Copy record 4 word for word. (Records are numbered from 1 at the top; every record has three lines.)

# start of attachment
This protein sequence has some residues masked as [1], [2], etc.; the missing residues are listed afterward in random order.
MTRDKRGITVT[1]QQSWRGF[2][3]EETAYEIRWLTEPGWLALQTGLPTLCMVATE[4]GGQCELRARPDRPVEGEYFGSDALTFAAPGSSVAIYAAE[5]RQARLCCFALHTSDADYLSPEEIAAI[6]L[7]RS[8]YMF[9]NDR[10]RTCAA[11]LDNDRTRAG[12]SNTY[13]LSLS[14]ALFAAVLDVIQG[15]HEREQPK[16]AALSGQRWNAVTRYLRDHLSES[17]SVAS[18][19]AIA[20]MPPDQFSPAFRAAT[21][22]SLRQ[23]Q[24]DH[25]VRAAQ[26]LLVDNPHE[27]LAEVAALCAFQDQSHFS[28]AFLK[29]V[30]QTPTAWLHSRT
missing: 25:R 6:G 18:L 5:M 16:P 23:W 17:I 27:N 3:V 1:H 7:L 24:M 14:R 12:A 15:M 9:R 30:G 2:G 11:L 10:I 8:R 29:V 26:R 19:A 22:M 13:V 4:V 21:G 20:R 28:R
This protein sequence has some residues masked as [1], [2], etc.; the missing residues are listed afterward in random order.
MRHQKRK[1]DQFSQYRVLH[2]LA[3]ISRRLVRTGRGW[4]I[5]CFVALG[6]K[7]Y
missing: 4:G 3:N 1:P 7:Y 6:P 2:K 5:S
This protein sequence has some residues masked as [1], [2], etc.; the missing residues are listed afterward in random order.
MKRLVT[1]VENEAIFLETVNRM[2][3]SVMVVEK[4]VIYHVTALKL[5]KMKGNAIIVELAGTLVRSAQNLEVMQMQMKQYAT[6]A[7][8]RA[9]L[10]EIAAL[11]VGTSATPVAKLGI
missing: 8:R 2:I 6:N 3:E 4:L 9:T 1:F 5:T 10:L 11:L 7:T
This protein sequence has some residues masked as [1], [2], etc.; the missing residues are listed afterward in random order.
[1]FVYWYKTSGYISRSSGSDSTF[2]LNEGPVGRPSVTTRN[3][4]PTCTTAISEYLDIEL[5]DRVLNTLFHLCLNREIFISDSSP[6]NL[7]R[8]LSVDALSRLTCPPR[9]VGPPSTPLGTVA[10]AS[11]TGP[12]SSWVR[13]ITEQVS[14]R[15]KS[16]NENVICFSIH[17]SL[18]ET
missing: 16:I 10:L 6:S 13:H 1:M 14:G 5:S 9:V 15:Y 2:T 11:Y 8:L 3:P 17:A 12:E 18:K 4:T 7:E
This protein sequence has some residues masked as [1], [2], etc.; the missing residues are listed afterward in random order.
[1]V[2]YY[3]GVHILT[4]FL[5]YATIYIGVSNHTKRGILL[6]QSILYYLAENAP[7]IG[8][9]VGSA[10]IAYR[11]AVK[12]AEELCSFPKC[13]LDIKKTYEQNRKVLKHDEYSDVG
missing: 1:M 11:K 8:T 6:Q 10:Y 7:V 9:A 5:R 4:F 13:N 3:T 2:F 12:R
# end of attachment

This protein sequence has some residues masked as [1], [2], etc.; the missing residues are listed afterward in random order.
[1]FVYWYKTSGYISRSSGSDSTF[2]LNEGPVGRPSVTTRN[3][4]PTCTTAISEYLDIEL[5]DRVLNTLFHLCLNREIFISDSSP[6]NL[7]R[8]LSVDALSRLTCPPR[9]VGPPSTPLGTVA[10]AS[11]TGP[12]SSWVR[13]ITEQVS[14]R[15]KS[16]NENVICFSIH[17]SL[18]ET
missing: 16:I 10:L 6:S 13:H 1:M 14:G 5:S 9:V 15:Y 2:T 11:Y 8:L 3:P 17:A 12:E 18:K 4:T 7:E